A jagged, circular halo hovers over the stage, made from hanging fringe. It looks like silver threads of rain halted in their tracks. Four sections of audience surround what will be a memorable evening. A projection on the floor looks like the bottom of a shallow pool. A dancer with a distressed, pink linen dress casually takes her head to the floor, her hair cascading and hiding her face, and slowly crawls backward from one corner of the stage to the other. Wooden chairs set up in the front rows of each section provide an end point for the crawling as the rest of the dancers join. It is a seamless transition from house lights and chattering into witnessing. The dancers stop to sit, and one braids her hair.
Clear & Sweet is the most recent work by zoe|juniper, the well-established Seattle-based artistic duo. Juniper Shuey provides breath-taking digital projections while Zoe Scofield thoughtfully orchestrates bodies in space. Dividing the audience into four parts echos the inspiration for the piece, a tradition called Shape Note or Sacred Harp singing. Merely by sitting down we are inserted into the categories of bass, tenor, alto, and treble – our songbooks politely invite us to sing, but also reiterate we don’t have to.
A dancer christens the stage with an expansive solo, tracing the space with jagged lines. She shifts quickly from one side to the other, hesitantly avoiding the large white circle painted on center stage. Finally, she reaches it, and blindfolded dancers are ushered in to lay on the ground next to her. Suddenly, ringing, boisterous tones fill the room – they’re coming from four singers standing in front of each section. Lying supine, the dancers gentle roll back and forth, beginning a phrase of intertwined limbs. The startling combination of song and dance captivates the room with an almost ceremonial atmosphere. The marrying of Sacred Harp singing and contemporary movement, the former rich in tradition and the latter known for breaking through conceptual and physical norms.
The foreign combinations of “fa” “sol” “mi” and “la” ring through my ears as the dancers establish themselves as extensions of one another. Still blindfolded, they primarily use touch to move through asymmetrical tableaus, pausing to allow the image to resonate. It’s hard to tell if this movement is choreographed or very skillfully improvised, but by trusting each other they earn my trust in their collective body.
Later in the evening, the warm, sacred space unravels tragically. Amidst quiet “5,6,7,8”s, the piece exits presentation mode and becomes discordant. The structure starts to dissolve as the dancers become more vocal about what’s happening:
“Wait, where are we going from?”
“FIVE, SIX, SEVEN, EIGHT.”
“This is embarrassing.”
The chaos escalates as the dance continues to degenerate. A dancer breaks off and decides to “do her own thing”. Another gets frustrated with a dancer still wearing a blindfold and snaps, “research how to take it off!” One continues to perform the measured sequence and ignores the pleas to start over: “I’m helping everybody with their lives right now.” Laughter is summoned from the audience, especially as Scofield herself turns to us, wiggling, and says “you like contemporary art, don’t ya?”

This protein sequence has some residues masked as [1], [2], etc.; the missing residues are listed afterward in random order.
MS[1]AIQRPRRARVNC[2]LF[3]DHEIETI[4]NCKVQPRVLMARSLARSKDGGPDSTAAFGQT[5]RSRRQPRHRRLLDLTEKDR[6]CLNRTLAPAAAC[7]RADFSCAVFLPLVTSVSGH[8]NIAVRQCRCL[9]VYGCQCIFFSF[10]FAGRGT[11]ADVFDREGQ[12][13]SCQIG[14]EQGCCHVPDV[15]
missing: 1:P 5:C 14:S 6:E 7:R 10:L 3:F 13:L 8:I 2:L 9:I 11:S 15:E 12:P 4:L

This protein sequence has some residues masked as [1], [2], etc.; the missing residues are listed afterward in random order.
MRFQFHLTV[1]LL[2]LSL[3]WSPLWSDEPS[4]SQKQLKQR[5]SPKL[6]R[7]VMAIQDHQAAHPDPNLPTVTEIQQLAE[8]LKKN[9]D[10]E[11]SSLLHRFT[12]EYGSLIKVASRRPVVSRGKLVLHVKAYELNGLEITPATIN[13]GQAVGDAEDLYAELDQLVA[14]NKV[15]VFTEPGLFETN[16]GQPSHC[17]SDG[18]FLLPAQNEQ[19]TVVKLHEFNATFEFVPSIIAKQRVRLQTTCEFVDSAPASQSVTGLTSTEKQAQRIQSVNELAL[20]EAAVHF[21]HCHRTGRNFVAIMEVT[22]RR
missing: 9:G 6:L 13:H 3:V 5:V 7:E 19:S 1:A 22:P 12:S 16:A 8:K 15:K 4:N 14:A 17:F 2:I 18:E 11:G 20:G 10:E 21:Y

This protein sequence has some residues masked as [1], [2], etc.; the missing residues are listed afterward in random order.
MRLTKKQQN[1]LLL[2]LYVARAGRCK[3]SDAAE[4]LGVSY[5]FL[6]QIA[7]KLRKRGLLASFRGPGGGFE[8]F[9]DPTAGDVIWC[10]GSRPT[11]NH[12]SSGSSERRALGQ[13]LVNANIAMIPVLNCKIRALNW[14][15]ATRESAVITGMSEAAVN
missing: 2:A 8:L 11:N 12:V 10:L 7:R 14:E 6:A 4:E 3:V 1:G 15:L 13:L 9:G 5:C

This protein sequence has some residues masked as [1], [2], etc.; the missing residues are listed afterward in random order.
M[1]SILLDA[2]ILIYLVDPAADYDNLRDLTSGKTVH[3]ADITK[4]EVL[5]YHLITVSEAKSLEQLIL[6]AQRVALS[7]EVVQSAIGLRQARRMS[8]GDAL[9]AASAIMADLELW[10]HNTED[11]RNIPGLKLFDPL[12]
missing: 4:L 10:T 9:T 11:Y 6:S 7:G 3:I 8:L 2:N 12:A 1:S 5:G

The unexpected shift becomes one of the most memorable moments of the night, as it shatters the idea of composed performance and humbles everyone’s expectations. A choreographer’s worst nightmare becomes a relevant confrontation of the pressure of societal performance we experience as humans.
Solos and duets throughout the piece convey not only stunningly trained and technical dancers, but masterful artistry and emotion. Each one tells a story, sometimes literally. At one point, dancer Ana Maria Lucaciu does blindfolded plies and tendus in the center ring as fellow dancer Troy Ogilvie tells a story from Lucaciu’s adolescence; the other three members of the cast practice a dance phrase together. We hear about her rigorous experience in a strict ballet academy, as well as a devastating school talent show breakdown – perhaps mimicked by the breakdown earlier in the show. Lucaciu’s isolated and ritualistic movement juxtaposes the conjoined effort of the trio, causing us to question whether hierarchal perfection is more fulfilling than a level playing field. In a society where we are often encouraged to figure things out on our own, Clear & Sweet reinforces the value of group mentality.
Zoe|juniper is an experienced and decisive artistic duo, threading together movement themes and genres into an impeccably structured story – not of a narrative kind, but of an intensely generated experience. Electric guitar, cold lighting, and digital projections amplify pure voices and bodies – turned into a reality that can’t be experienced any other way. With many trends of taking performance to site specific locations, zoe|juniper brings us back to what makes theater so extravagant yet so relatable at the same time.
A delightful combination of the religious-turned-secular tradition of Shape Note singing and contemporary dance, Clear & Sweet provides a permeable and understandable image, something seldom found in contemporary art performances. The night finished with one last song, in which the audience was invited to sing along. Although my tones were neither clear or sweet, the residual communal feel of the evening left me feeling whole and satisfied.
Clear & Sweet was performed at On the Boards October 20-23, 2016. More information on the work here.